However, the new logos have now been released, and the tacit association with the military has been confirmed.
An incredibly short-sighted decision in my opinion. A logo can exist and be part of a team's identity for years or decades to come. But the new militarism that is currently popular in Canada is only a recent phenomenon.
No, I do not mean to suggest that Canadians do not have a proud history connected to our military nor that we have not always supported the work that has been done in the past to defend our country. We have and will continue to do so. But the jingoistic, chest-thumping brand of support is something that has only been imported from the US since 9/11.
Consider how imbecilic the Toronto Raptors name sounds years after they anointed their team with an identity based on the fact that a wildly popular movie at the time had made dinosaurs all the rage. Of course, a country's military is far more likely to stay relevant but it is still not the best choice.
The quietly proud, get-the-job-done-and-don't-waste-time-congratulating-yourselves brand of patriotism appeals to most people in Canada, at least in my experience. To design a professional hockey team's logo with the aim of paying tribute to the air force goes against that.
While the majority of Canadians support their country's military, political considerations often surround the actions that a particular government takes and how they may use or misuse military force. Most people want to leave behind any real-world divisive issues when they go to see a hockey game.
True North Sports and Entertainment (TNSE) has ensured that is no longer the case. Sure, the connection is not official, but the logo automatically creates the sense that the team owners are boosters of whatever military action the Canadian government takes.
The current federal government in Canada has announced that it will spend billions on new fighter jets. The government has also been criticized for failing to take steps to support veterans in a more comprehensive way (something that past governments have not adequately addressed as well). How long before the government reaches out to TNSE to try and gain an advantage by associating themselves with a team that has made their support of the military so clear?
The Blowhards Will Love It
The new militarism in Canada has a few unique features. The people who shriek the loudest and try to associate themselves with this new militarism often seem to be in it to boost their own profile as much as to pay tribute to the military. To me, "support" means not just letting everyone know that you consider yourself honourable for supporting the people who take the risks, but actually giving money or time to help those people.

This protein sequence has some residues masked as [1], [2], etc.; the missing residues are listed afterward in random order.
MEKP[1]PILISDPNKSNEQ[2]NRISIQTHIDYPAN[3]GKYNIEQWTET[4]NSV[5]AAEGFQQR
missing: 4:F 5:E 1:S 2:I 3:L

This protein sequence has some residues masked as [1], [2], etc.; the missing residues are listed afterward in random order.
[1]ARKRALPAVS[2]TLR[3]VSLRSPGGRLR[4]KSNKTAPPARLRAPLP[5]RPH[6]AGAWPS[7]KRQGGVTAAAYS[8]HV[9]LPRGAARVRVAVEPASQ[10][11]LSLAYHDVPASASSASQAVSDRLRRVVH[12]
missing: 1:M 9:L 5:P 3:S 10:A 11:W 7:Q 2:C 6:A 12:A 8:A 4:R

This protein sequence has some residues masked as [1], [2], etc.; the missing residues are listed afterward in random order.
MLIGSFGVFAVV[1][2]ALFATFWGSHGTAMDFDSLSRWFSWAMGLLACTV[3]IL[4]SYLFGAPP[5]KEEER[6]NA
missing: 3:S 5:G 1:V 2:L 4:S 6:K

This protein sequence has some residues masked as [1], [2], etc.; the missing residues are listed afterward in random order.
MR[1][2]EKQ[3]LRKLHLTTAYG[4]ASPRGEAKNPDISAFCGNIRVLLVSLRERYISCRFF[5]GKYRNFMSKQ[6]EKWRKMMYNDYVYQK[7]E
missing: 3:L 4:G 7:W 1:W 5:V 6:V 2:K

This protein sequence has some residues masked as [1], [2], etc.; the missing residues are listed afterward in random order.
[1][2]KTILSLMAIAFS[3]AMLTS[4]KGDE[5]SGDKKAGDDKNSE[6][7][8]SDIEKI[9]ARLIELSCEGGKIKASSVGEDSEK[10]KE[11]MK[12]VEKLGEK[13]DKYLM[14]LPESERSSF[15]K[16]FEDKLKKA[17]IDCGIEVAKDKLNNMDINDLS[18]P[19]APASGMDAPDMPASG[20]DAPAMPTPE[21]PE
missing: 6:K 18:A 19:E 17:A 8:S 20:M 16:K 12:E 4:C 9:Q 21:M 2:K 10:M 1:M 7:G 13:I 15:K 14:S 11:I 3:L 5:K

And most of those individuals are hard-core black-and-whiters. To criticize a logo that has that indirect relationship to the military, of course means to the blowhards that you are criticizing the military. It just adds a permanent angle to the identity of the team that I feel is inappropriate. Keep the tributes to individual games and/or pre-game ceremonies. The intentions of TNSE are no doubt good with regard to the logo, but I believe it wasn't the best decision.
But enough of that. How does the new logo rate in terms of its design?
First, the colour combination of blue, silver and red is slick and looks very good.
The main logo features a fighter jet over a red maple leaf on a white circle surrounded by a blue inner ring and a silver outer ring.
Some people may claim that the red maple leaf is not an accurate depiction of a maple leaf as the stem is made to look like a thrust from the overlapping jet.
But, you might say, who cares? It doesn't have to emulate a real-life maple leaf. True, but it may look a bit off to some people.
Also, for most hockey fans, the maple leaf is part of the Toronto Maple Leafs logo and identity. But who says one team has a monopoly on a symbol that is so important to so many Canadians?
Overall, this logo reminds me of a bottle cap. A tie-in with a local brewery could be in the works.
As has been pointed out by others, one of the secondary logos looks like a military medal.
It features a military-type insignia that is shaped like wings, over which are imposed two crossed hockey sticks (that also look vaguely like two splayed feet), a red maple leaf and "Winnipeg Jets" in two white banners. It will likely be a shoulder patch.
Finally, the other secondary logo features mainly script, and is weak, in my view. The font just does not look very good.
While nothing is ever final, the look of the new Winnipeg Jets is set, at least for the foreseeable future.